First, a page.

If you have an understanding of spirits that comes from stories, that’s faith. Our society has an unusually strong tradition of disbelief in such things that makes faith like that more conspicuous for what it is, but in many societies it may come pretty easy, as an integral part of society. Once you have accepted the story, then you may find all sorts of evidences that may be interpreted as validation, as the religious commonly do.

    If science were just transmitted in the same manner, then there’d be an obvious parallel, but a key difference is transparency. Your science education may inform you for example that acceleration of a falling body is 9.8 m/s/s, and you might accept that at face value and think no more about; of course it’s possible to confirm that experimentally, but more importantly, if you want to know more about it, the information is there, all the way to pretty near the limits of what we understand about gravity.

    The other thing, though, is that while I’m saying all religion revolves around faith, not all faith in phony phenomena has a religion attached to it. My hunter gatherer friends don’t talk much about their religious practices, so I don’t know about that, but at any rate not all belief in spooks etc. constitutes a religion, there’s more to it. Religions do mean something to the people who adopt them, so the elements they pick up on faith are naturally things that matter to them, like “I have a soul.” If the things we learn from science don’t have that kind of sustaining quality to them, science isn’t going to amount to much as a religion, whether we consider the facts taken on faith or not.

  20. Laripu says:

    J & M Multiplicity, or, Moron is Better.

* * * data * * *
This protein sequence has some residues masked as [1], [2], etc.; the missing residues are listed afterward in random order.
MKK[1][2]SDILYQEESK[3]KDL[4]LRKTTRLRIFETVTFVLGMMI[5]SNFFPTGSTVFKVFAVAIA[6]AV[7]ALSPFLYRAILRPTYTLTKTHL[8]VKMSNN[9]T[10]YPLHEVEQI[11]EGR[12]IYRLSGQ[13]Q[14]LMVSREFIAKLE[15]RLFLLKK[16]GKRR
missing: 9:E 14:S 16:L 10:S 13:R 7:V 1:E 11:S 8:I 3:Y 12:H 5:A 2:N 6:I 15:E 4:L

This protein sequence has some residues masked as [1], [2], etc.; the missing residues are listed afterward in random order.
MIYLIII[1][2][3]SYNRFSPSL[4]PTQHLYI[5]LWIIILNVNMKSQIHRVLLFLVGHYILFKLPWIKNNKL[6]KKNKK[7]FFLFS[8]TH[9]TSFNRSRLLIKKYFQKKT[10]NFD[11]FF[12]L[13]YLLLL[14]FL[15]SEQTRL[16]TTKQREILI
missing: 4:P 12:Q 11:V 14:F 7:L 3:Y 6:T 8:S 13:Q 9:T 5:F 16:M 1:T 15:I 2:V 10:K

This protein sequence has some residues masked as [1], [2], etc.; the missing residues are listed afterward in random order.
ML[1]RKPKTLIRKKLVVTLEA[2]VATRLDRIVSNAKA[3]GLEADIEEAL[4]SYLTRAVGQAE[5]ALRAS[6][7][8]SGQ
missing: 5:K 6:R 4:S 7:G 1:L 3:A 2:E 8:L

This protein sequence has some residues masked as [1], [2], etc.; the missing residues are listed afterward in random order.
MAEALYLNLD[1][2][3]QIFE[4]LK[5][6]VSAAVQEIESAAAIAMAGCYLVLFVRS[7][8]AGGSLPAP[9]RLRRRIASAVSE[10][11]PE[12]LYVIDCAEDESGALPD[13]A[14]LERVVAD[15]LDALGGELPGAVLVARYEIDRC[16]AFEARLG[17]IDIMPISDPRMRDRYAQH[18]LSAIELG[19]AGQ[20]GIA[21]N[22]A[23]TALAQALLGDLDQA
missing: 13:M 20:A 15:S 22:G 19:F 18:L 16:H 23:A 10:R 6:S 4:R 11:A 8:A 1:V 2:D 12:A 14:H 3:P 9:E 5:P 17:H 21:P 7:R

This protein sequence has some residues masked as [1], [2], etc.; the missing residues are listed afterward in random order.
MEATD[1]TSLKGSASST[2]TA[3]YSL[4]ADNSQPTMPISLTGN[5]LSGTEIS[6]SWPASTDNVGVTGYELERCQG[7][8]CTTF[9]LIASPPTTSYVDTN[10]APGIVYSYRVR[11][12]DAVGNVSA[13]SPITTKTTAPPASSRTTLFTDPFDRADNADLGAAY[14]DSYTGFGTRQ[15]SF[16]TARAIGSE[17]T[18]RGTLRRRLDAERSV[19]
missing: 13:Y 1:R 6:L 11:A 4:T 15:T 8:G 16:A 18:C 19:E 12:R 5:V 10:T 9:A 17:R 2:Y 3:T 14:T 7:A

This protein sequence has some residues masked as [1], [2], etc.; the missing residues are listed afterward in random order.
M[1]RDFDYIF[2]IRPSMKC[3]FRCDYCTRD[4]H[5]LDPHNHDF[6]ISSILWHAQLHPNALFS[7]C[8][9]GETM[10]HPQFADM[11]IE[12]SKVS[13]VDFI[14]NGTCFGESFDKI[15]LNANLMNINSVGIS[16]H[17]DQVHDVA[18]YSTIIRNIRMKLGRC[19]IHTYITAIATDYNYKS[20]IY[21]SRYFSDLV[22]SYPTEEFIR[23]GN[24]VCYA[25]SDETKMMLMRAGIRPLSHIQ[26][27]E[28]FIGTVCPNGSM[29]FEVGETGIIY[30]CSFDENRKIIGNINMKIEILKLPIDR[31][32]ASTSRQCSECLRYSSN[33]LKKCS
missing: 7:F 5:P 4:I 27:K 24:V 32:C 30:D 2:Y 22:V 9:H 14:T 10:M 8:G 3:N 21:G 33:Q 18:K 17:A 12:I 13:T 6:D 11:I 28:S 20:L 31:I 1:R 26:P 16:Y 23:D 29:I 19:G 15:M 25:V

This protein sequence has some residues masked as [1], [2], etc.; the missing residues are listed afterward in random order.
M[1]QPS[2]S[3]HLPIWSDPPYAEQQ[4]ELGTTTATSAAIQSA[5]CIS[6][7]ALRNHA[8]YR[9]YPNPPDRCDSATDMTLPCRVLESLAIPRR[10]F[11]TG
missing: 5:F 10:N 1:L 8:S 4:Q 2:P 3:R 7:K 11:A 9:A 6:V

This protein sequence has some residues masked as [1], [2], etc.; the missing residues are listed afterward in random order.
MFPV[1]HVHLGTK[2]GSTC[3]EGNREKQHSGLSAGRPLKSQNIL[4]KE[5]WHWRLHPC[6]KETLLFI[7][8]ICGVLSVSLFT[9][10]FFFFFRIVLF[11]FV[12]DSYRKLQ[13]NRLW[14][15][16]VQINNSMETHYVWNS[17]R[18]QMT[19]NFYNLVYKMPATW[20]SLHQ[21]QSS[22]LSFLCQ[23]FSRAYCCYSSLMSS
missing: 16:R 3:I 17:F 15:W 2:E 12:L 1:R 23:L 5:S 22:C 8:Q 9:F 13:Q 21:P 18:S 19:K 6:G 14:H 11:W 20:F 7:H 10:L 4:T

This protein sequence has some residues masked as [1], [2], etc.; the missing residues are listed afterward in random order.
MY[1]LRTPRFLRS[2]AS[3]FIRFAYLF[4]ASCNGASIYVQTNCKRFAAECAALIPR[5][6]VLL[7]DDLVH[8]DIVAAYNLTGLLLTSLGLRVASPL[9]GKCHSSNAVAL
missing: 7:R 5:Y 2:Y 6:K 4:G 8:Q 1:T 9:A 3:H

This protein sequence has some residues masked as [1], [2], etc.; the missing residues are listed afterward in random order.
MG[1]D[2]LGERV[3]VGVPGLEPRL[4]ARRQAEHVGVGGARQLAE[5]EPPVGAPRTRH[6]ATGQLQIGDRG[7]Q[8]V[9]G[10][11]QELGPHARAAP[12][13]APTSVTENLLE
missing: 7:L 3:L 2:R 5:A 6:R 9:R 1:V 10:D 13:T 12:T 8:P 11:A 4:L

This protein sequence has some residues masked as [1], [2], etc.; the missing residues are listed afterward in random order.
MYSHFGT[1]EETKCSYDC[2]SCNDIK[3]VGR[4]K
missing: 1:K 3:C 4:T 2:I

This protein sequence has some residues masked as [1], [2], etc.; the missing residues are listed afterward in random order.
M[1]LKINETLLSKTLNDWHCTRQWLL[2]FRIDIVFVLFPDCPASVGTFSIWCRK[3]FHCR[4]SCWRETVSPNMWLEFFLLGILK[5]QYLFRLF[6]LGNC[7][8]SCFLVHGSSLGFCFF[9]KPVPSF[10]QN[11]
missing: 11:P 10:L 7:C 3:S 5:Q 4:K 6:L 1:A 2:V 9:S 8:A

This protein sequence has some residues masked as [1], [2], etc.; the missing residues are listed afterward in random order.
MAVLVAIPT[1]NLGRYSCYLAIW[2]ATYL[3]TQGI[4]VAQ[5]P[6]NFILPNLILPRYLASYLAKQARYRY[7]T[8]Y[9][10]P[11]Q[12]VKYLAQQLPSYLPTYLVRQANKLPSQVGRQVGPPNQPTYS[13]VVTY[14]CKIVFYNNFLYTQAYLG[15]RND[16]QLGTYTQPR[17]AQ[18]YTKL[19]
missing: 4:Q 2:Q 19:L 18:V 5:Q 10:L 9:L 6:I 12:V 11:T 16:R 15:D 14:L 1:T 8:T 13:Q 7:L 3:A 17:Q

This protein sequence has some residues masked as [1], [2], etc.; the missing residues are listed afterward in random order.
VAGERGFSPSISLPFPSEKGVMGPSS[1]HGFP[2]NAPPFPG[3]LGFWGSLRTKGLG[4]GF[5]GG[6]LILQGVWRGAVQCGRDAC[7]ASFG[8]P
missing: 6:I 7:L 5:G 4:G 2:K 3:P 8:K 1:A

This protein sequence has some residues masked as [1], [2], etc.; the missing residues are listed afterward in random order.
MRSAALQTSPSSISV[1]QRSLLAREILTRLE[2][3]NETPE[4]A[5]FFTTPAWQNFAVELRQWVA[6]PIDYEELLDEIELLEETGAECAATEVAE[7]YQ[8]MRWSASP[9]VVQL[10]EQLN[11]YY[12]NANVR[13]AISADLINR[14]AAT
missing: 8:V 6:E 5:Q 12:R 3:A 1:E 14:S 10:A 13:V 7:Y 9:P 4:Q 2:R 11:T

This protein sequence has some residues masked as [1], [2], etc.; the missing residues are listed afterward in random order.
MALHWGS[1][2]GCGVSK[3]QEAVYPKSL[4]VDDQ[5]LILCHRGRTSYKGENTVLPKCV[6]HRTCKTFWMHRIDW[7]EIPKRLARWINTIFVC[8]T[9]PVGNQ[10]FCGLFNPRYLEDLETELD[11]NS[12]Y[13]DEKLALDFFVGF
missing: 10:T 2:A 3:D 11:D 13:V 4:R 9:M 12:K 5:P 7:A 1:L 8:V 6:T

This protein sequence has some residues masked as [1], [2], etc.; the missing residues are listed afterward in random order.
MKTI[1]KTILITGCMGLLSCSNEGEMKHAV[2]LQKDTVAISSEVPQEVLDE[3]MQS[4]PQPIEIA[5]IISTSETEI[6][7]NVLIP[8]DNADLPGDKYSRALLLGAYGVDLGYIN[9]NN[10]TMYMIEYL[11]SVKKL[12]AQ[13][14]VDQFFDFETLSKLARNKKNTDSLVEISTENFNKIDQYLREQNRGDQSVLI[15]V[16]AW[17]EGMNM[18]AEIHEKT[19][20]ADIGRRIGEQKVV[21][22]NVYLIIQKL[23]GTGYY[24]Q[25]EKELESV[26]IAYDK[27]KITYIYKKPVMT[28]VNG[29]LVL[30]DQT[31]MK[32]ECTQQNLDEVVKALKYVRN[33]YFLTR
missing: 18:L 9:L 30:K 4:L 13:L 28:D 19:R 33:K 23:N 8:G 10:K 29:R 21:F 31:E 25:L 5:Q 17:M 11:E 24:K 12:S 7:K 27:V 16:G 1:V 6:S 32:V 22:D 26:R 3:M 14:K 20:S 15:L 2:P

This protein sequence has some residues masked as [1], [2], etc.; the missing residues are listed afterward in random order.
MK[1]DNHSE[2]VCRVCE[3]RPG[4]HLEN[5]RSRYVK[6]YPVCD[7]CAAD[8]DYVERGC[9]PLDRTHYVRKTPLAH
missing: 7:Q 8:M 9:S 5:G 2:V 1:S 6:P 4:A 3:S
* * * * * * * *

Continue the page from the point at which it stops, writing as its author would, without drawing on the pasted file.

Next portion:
I have many nice souls.
    I keep them in cages.
    Several thousand Mohammeds
    pay them minimum wages.
    Their taxes are done
    by an accountant foetus.
    whose arrogant motto’s
    “no born guy can beat us!”
    There’s an infinite sequence
    of angry Jehovahs
    floating in space,
    causing suns to go nova.
    Their real name is Yehu,
    they madly insist
    and until they’re called that
    they will not desist.
    Forty-two Jesuses
    unrepentant and furious,
    have shrugged off their crosses
    and now are bi-curious.
    They want all the Ganeshes
    but aren’t sure why.
    The proboscises are huge
    but they’re not actually guys.
    The Moseses introduced them
    to one Edward Witten.
    Unfortunately they’re now
    fruitlessly smitten.
    One day they’ll all evaporate
    but we don’t know when.
    Even David Icke’s
    bored with Allah them.

  21. Author says:

    Nice one, Laripu.

  22. Laripu says:

    Author, may the infinite sequence of Yehus never make your sun go nova. 😀

  23. M27Holts says:

    What about the soles of my trainers?

  24. postdoggerel says:

    M27, they’re waffle.

  25. M27Holts says:

    Whats important about the integer 42? Outside of Douglas Adams imagination?

  26. Donal Feran says:

    M27Holts, for one, it was Jackie Robinson’s jersey number. Otherwise, I don’t know; what else?

  27. Laripu says:

    Don’t look for meaning. It’s just a bunch of nonsense. The 42 was indeed chosen because of Hitchhikers Guide.

    The idea came from a thought I had a while ago, that you could really piss off a Muslim by telling them that you believed in a better version of Islam, in which there were two Allahs and two Mohammeds. “There are no gods but the Allahs and the Mohammeds are their messengers.”

    Better, because “more is better”… hence the title “moron is better”. And if two is better than one, then an infinite sequence is even bettererer :). (I toyed with the idea of whether an uncountable number of Yehus was better than a merely countably infinite sequence of Yehus… but I couldn’t make any of that shìt rhyme. Also, what rhymes with Cantor?)

    It’s just a sequence of stupid nonsense, cobbled together for fun.

    So it is written. (But not by Edward Witten.) 😀

  28. Son of Glenner says:

    Laripu: “What rhymes with Cantor?”

    How about “banter”? And what could be more appropriate in a humorous context?

  29. Laripu says:

    I’d be more likely to use “rancor”. 🙂